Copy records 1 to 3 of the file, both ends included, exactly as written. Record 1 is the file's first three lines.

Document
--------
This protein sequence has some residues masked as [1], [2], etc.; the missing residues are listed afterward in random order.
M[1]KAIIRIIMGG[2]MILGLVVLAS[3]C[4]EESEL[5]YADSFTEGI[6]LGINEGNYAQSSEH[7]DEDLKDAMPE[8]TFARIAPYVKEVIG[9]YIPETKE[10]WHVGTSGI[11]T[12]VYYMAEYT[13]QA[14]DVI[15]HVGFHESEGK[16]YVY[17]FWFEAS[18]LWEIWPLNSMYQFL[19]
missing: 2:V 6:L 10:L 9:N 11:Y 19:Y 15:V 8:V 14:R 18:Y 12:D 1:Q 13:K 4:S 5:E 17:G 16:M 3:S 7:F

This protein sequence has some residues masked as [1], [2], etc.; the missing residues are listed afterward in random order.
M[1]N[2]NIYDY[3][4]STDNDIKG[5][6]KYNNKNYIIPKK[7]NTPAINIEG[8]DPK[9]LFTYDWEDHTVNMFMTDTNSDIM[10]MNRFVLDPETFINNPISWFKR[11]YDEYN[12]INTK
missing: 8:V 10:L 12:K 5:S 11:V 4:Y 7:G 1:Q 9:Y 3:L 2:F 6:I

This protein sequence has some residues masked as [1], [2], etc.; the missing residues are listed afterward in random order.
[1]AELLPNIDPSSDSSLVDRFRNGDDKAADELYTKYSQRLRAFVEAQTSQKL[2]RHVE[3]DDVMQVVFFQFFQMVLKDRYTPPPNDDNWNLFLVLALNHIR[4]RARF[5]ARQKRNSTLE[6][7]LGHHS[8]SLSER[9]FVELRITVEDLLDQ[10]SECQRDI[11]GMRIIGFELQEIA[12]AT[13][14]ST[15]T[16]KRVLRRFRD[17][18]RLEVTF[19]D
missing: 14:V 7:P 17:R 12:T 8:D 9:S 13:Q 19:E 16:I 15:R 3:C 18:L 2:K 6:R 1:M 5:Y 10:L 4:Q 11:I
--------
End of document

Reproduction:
This protein sequence has some residues masked as [1], [2], etc.; the missing residues are listed afterward in random order.
M[1]KAIIRIIMGG[2]MILGLVVLAS[3]C[4]EESEL[5]YADSFTEGI[6]LGINEGNYAQSSEH[7]DEDLKDAMPE[8]TFARIAPYVKEVIG[9]YIPETKE[10]WHVGTSGI[11]T[12]VYYMAEYT[13]QA[14]DVI[15]HVGFHESEGK[16]YVY[17]FWFEAS[18]LWEIWPLNSMYQFL[19]
missing: 2:V 6:L 10:L 9:N 11:Y 19:Y 15:V 8:V 14:R 18:Y 12:D 1:Q 13:K 4:S 5:E 17:G 16:M 3:S 7:F

This protein sequence has some residues masked as [1], [2], etc.; the missing residues are listed afterward in random order.
M[1]N[2]NIYDY[3][4]STDNDIKG[5][6]KYNNKNYIIPKK[7]NTPAINIEG[8]DPK[9]LFTYDWEDHTVNMFMTDTNSDIM[10]MNRFVLDPETFINNPISWFKR[11]YDEYN[12]INTK
missing: 8:V 10:L 12:K 5:S 11:V 4:Y 7:G 1:Q 9:Y 3:L 2:F 6:I

This protein sequence has some residues masked as [1], [2], etc.; the missing residues are listed afterward in random order.
[1]AELLPNIDPSSDSSLVDRFRNGDDKAADELYTKYSQRLRAFVEAQTSQKL[2]RHVE[3]DDVMQVVFFQFFQMVLKDRYTPPPNDDNWNLFLVLALNHIR[4]RARF[5]ARQKRNSTLE[6][7]LGHHS[8]SLSER[9]FVELRITVEDLLDQ[10]SECQRDI[11]GMRIIGFELQEIA[12]AT[13][14]ST[15]T[16]KRVLRRFRD[17][18]RLEVTF[19]D
missing: 14:V 7:P 17:R 12:T 8:D 9:S 13:Q 19:E 16:I 15:R 3:C 18:L 2:K 6:R 1:M 5:Y 10:L 4:Q 11:I